The Norwegian Institute of Public Health (Folkehelseinstituttet) has been notified of seven people with infection but the source has not yet been identified.
All of them ate at the Joe & The Juice restaurant at Oslo Airport in Gardermoen during the same period.
The agency said it was too early to say if it was a limited outbreak or something that will increase but it is monitoring the situation.
The DNA profile has never been seen in Norway either in humans, animals or in foods, it added.
Folkehelseinstituttet is cooperating with the municipal health service (kommunehelsetjenesten), the Norwegian Food Safety Authority (Mattilsynet) and the Veterinary Institute (Veterinærinstituttet) to investigate whether patients may have a common source of infection.
Patients are between 19 and 60 years old but most are young adults (20-30 years). They live in Finnmark, Møre and Romsdal, Sogn and Fjordane, Akershus and Oslo.
All samples were taken in late August and all are believed to be infected in Norway. Bacteria with similar DNA profiles have been detected in all seven people.
The most common symptoms of salmonellosis are diarrhea, fever and abdominal pain. There are no indications that this bacterium causes more serious disease than other varieties of Salmonella.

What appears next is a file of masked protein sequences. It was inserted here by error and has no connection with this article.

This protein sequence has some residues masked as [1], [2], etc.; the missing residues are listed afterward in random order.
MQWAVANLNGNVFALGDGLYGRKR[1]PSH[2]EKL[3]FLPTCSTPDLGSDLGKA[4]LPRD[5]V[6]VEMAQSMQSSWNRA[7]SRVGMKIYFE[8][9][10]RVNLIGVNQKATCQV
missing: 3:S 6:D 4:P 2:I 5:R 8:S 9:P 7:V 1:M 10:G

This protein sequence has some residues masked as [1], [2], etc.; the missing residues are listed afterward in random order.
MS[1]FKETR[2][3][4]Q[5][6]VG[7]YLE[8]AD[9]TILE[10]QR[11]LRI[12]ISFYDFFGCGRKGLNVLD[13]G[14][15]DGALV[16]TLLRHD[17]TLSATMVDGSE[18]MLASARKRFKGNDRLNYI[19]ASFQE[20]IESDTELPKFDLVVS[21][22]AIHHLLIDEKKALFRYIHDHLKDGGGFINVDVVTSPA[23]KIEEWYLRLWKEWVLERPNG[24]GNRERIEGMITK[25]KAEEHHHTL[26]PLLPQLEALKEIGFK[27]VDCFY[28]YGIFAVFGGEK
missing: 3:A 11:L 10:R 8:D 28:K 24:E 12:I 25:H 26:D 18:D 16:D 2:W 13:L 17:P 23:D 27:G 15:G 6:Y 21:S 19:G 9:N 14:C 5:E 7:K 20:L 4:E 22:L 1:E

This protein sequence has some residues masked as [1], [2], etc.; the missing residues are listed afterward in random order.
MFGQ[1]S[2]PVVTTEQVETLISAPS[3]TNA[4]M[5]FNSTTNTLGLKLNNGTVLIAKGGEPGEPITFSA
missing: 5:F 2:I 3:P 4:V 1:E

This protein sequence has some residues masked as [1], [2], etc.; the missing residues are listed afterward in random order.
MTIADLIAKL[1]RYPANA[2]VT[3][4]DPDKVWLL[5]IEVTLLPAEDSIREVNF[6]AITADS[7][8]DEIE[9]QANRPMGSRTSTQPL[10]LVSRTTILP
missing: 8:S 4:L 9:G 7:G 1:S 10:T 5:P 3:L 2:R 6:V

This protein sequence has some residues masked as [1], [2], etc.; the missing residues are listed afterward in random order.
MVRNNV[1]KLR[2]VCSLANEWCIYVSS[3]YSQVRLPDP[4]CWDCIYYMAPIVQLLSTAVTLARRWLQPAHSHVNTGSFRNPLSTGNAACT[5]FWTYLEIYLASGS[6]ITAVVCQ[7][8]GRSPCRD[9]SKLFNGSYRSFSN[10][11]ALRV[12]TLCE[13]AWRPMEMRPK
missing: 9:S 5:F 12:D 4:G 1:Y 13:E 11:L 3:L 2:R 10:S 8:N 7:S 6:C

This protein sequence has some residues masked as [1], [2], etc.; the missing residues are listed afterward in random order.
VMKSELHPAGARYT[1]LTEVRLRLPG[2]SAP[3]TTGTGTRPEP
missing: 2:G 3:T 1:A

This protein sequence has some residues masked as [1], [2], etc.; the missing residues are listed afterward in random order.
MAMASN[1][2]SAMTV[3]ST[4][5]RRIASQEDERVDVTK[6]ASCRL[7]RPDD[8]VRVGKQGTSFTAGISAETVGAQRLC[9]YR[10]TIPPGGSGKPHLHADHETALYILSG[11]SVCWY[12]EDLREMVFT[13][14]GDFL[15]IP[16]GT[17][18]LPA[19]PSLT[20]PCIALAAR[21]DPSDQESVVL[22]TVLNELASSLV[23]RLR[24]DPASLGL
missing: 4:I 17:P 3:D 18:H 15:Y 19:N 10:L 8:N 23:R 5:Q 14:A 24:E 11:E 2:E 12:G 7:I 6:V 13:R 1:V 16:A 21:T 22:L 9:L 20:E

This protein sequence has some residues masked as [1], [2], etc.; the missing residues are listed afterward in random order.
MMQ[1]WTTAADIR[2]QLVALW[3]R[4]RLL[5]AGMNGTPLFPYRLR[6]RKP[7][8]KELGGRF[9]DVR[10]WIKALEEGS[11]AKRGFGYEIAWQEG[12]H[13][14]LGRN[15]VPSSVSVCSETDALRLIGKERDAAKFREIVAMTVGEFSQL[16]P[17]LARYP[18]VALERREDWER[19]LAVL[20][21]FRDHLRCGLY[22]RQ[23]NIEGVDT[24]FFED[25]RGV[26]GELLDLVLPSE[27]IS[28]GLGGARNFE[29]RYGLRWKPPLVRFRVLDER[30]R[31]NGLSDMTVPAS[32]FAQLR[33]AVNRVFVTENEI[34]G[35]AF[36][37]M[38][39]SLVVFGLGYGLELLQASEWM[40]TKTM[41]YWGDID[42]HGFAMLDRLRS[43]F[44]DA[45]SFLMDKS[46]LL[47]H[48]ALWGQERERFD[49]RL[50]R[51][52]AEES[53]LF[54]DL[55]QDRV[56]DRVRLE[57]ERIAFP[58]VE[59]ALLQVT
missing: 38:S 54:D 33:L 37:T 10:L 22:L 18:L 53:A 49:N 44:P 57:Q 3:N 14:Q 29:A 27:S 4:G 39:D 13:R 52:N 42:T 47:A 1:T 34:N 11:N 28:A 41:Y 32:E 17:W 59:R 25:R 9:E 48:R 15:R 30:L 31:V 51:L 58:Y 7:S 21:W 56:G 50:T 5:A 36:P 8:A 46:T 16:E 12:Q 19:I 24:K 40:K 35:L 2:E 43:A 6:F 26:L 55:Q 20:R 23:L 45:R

Interviews with the patients and samples from homes have been taken to find the source of infection.
Folkehelseinstituttet said investigations can be complicated and in many cases it will not be possible to find the source of infection or to clarify whether it is a common source.
Samples from food and environment are analyzed at Veterinærinstituttet.
Each year, between 900 and 1,300 cases of salmonellosis are reported to the public health department. Most cases (>70%) are infected abroad.
The last national outbreak of Salmonella in Norway was in late 2013.
Salmonella Coeln was detected in 26 people aged two to 81 years.
Epidemiological investigations pointed to a pre-cut salad mix as the most likely cause but the pathogen was not detected in the product.